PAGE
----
HBO's 'The Last of Us' fungal apocalypse, science fiction, not future reality

In a recent early-release article published in the journal Emerging Infectious Diseases, researchers review our current knowledge of fungal pathology and use it to discuss the plausibility of an impending catastrophic global fungal pandemic as depicted in the popular Home Box Office (HBO) television series, 'The Last of Us.' In the TV series and the game upon which it is based, a fungal pandemic caused a member of the Cordyceps species, reducing the world to a zombie-infested apocalypse. This article reveals that while the global lack of preparedness against a fungal pandemic is accurate, the slow rate of fungal evolution and pathologies of currently extant fungal strains make a scenario as portrayed in the series unlikely, at least for the next few 10,000 years.

The Last of Us and the Question of a Fungal Pandemic in Real Life. Image Credit: Hyde Peranitti / ShutterstockThe Last of Us and the Question of a Fungal Pandemic in Real Life. Image Credit: Hyde Peranitti / Shutterstock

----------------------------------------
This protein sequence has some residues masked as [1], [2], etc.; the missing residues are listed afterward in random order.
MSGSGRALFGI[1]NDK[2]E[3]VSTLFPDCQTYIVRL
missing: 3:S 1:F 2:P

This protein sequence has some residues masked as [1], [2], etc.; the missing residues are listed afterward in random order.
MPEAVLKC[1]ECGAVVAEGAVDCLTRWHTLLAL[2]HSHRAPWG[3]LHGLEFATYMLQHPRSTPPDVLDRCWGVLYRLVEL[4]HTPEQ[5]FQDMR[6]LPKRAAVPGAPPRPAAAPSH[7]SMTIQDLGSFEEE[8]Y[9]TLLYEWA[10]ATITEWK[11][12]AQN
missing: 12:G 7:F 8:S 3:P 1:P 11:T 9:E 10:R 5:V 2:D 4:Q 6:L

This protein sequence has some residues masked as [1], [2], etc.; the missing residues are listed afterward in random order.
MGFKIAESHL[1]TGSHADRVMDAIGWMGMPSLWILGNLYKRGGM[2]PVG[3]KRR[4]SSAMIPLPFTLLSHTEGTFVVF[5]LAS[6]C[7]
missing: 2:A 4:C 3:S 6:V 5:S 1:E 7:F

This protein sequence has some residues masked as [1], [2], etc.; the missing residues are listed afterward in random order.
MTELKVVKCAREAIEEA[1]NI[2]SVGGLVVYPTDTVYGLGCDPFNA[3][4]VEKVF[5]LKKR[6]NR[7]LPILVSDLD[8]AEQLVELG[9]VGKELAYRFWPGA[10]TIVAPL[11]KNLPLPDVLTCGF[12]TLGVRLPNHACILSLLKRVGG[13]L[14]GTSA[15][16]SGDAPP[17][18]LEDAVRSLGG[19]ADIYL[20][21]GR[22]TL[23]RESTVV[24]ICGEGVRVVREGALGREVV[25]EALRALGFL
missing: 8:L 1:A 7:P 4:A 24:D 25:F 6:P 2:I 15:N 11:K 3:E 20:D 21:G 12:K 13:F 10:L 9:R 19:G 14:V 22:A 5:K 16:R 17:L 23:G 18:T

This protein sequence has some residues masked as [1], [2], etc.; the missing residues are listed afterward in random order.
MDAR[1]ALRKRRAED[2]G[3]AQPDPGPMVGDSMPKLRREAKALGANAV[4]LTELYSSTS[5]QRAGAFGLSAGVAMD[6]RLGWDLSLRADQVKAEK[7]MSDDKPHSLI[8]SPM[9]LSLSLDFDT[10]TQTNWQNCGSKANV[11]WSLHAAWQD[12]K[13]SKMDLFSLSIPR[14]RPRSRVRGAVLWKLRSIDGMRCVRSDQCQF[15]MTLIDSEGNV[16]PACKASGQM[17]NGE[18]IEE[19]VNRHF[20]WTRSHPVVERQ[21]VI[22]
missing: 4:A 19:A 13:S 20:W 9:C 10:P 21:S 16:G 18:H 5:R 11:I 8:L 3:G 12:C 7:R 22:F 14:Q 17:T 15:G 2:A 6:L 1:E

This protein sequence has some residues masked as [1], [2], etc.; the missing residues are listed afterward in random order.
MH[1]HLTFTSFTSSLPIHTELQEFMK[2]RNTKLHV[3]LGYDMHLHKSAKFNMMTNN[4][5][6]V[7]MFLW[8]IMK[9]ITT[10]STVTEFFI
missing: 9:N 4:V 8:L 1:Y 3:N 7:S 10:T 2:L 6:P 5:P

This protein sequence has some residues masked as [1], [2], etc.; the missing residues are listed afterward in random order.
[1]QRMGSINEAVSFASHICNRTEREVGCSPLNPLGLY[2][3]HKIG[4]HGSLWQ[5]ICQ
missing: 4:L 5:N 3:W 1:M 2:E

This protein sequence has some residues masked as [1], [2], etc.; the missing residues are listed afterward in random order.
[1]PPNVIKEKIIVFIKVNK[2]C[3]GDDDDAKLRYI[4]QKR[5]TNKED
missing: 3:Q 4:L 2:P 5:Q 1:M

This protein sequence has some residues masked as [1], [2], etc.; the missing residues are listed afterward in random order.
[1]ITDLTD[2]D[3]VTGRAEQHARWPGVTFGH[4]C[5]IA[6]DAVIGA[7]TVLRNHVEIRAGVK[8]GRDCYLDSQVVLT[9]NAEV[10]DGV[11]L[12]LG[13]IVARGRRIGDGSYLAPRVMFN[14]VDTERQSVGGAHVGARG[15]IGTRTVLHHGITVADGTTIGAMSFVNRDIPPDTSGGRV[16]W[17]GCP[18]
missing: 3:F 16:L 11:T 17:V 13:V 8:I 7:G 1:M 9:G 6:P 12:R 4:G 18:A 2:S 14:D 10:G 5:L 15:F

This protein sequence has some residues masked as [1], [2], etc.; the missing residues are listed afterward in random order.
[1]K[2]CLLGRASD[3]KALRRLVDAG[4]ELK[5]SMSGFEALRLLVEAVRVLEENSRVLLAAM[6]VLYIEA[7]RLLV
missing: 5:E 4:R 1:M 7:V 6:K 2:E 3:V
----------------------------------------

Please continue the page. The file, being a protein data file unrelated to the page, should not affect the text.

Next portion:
The success of The Last of Us and how it affects public perception of fungal pandemics

The Last of Us is an American post-apocalyptic drama and horror television (TV) series starring Pedro Pascal and Bella Ramsey, aired on the Home Box Office (HBO) since January 2023. Based on the acclaimed video game franchise of the same name created by Naughty Dog, the series takes place against the backdrop of a global fungal pandemic that changes the infected into mind-controlled zombies.

The series has been met with unprecedented public interest, with its season one premiere being the second-biggest HBO series release since 2010 (4.7 million day-one viewers). Within two months of release, the show's average viewership rose to 40 million per episode, one of the highest for any series within the genre. Unfortunately, the series' detailed storytelling of the fungal pandemic has sparked public concern regarding the plausibility of a similar pandemic occurring in real life.